SMS Notifications

If a user has a role and has at least one phone number set for them, they will automatically start receiving SMS notifications when they are offline.

Content of the SMS messages sent by TalkJS are customizable in our Dashboard.

You can set multiple phone numbers for your users. In case of multiple numbers for a user, TalkJS will notify all phone numbers on record. All numbers should be in the international format and start with a +. If you like to remove all phone numbers for a user, you can set their phone number field to null.

Be aware that some mobile carriers use automatic spam filters that could prevent delivery of your SMS notifications. Unfortunately, this is not something that we can disable. If you discover that users don't always receive your SMS notifications, we recommend editing your template to remove any links, and trying again. This seems to help messages avoid getting caught by the filters.

Example phone field using the JS SDK

const me = new Talk.User({
// Setting a single number
phone: "+12025550173",
// Setting multiple numbers at once
phone: ["+12025550173", "+905209876543"],
// Removing all numbers on record
phone: null

The behaviour is same with the REST API as well.

Disabling SMS Notifications

To disable SMS notifications for a user, you can remove their phone numbers. You can also mute notifications for a particular conversation (via the REST API) in which case your user won't receive any notifications for that conversation, including SMS'.

A note about SMS pricing & segmentation

SMS notifications are charged per segment. You can limit how many segments a single notification message could be in the Dashboard. Before setting the limit, it's important to understand what SMS segments are.

With the standard SMS encoding, you can only have 140 bytes in a message. A character takes 7 bits to encode and 140 bytes x 8 bits in a byte divided 7 bits means we are limited to 160 characters per segment. This limit means long messages need to be send in multiple parts, or segments, and automatically merged on the phone when they are received. This process happens all the time you send or recieve a long message on your phone.

To be able to merge these segments into one message, each message needs to start with a special header called User Data Header (UDH). This brings down the maximum character limit to 153 for each segment. So if you have a message that's exactly 160 characters, it'll be send as one segment that's 160 characters. If your message is 161 characters, then the message is split into 2 segments, first with 153 characters and second with 8 characters.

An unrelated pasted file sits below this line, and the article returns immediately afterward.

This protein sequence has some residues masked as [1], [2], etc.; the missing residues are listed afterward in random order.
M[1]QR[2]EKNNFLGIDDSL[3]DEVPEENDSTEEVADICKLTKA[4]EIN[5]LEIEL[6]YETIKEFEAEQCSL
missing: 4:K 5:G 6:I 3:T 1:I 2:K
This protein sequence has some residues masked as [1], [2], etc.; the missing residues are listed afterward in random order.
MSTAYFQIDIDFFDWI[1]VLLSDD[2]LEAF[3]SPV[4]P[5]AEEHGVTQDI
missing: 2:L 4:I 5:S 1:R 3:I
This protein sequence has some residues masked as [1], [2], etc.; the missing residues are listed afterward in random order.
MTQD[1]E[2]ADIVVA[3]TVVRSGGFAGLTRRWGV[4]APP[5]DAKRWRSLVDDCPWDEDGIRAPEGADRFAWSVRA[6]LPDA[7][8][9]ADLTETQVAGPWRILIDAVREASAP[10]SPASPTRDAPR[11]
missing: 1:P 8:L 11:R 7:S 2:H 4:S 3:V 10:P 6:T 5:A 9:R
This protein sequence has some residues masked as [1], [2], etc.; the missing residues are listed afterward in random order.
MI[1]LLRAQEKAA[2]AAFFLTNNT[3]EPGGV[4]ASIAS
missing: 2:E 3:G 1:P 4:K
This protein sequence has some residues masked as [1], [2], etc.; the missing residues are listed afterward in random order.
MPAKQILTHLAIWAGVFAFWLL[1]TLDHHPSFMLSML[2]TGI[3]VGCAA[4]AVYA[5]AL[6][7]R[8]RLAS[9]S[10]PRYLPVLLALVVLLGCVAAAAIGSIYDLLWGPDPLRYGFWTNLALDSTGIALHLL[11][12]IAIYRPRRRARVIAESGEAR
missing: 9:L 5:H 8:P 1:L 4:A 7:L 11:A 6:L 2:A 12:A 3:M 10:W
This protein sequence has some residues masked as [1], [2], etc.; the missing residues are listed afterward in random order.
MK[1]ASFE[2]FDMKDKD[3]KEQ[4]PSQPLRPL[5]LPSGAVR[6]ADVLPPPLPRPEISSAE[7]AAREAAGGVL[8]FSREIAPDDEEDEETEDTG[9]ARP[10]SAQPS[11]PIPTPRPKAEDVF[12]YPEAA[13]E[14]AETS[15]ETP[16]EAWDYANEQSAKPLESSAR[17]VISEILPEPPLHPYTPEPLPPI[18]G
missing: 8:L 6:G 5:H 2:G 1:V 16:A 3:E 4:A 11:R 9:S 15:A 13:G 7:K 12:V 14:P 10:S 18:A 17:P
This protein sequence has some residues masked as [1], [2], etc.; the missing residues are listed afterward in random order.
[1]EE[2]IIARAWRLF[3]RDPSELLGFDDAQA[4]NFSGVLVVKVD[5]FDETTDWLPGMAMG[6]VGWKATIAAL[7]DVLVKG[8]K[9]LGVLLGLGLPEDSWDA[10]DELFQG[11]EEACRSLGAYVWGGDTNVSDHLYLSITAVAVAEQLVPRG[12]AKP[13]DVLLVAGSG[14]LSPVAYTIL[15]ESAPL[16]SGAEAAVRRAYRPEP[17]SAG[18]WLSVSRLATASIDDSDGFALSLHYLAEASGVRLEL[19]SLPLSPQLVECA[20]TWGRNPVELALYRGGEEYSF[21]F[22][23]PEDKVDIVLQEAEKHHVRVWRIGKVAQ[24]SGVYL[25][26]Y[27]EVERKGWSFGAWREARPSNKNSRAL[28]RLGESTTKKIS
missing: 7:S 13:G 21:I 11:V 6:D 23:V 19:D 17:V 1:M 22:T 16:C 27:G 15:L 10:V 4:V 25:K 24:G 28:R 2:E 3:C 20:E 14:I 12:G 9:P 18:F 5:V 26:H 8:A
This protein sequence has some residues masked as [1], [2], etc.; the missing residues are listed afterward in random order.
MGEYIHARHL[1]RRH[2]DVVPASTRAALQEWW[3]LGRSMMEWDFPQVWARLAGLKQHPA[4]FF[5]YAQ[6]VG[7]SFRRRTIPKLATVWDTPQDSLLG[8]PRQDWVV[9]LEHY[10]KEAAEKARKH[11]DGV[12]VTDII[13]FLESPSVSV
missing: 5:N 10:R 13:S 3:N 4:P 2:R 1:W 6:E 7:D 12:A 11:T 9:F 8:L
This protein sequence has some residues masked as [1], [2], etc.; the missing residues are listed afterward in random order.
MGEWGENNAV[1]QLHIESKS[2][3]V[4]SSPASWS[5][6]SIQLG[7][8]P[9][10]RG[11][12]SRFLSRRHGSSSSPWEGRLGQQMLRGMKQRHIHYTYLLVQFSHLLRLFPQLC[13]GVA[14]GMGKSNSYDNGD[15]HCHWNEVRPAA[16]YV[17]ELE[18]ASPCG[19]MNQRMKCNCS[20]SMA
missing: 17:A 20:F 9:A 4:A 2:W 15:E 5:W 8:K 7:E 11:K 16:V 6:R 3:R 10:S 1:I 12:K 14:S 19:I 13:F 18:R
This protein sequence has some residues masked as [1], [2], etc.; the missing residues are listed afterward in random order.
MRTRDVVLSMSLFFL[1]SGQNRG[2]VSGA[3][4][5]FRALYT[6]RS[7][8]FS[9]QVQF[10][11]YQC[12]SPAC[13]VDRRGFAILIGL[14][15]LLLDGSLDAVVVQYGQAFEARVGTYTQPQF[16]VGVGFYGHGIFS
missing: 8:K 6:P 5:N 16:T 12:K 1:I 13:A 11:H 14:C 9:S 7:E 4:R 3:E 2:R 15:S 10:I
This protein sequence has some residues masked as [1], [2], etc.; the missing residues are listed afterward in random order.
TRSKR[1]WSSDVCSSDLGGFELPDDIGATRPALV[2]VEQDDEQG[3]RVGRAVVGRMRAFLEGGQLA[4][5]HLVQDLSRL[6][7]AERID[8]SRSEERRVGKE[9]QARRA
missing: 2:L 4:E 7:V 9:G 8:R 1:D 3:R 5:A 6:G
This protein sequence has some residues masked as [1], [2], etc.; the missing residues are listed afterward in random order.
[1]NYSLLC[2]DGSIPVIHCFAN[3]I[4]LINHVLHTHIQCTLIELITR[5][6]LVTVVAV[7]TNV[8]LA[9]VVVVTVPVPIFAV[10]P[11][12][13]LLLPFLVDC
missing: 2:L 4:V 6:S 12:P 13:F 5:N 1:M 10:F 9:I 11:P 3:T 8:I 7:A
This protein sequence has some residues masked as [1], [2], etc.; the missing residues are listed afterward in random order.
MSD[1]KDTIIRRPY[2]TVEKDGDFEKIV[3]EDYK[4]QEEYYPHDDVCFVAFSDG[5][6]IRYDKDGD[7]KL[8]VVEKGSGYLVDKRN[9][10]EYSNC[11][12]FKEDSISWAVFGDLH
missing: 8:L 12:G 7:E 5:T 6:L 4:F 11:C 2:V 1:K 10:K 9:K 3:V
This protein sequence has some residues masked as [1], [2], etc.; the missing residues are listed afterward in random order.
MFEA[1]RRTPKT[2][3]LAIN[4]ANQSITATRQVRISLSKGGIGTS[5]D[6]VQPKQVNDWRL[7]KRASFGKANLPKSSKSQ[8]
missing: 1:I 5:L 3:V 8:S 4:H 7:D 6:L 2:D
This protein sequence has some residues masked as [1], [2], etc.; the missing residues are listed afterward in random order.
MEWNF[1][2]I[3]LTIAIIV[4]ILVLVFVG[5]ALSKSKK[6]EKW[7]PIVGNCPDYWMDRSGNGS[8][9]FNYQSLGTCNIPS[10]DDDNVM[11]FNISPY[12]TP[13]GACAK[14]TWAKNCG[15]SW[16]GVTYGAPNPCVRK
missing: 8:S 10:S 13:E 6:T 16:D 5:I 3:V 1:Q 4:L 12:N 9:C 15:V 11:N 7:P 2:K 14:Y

This all assumed your messages don't include any unicode characters which are found in languages such as Hindi, Turkish, Arabic, Chinese, Korean, Japanese, or Cyrillic alphabet languages. When your messages include a special character that can't be encoded with GSM, 16-bit UCS-2 encoding is used instead. With UCS-2 encoding, a segment is limited to 70 characters. Longer messages encoded with UCS-2 are also split into segments of 67 characters, with the difference used for the UDH. Since 70 characters may not be enough for most cases, TalkJS automaticlly doubles the maximum segments you picked for messages with special characters.

You can learn more about message sizes and segmentation on Wikipedia.

Opting Out of Receiving SMS Messages via Reply

In the US and Canada, we support replying via SMS to stop receiving SMS notifications per regulations.

Your users can opt out from SMS notifications by replying to the message with any of the following:

  • ARRET (French)
  • END
  • QUIT
  • STOP
  • TD

Once they reply, the number they replied with won't receive any SMS notifications from TalkJS. If the user has more than one phone number, other numbers won't be affected.

In TalkJS Dashboard, we provide a way to easily add a customizable help text to the end of your messages for users in US and Canada.

Linking back to your app

Like email notifications, SMS notifications allow you to link back to your app in a variety of ways. Read how to set this up.

Be aware that some carriers will automatically reject SMS messages that include links, which is something we have no control over. If including links, check that your messages are delivered successfully, and try removing any links if you have issues.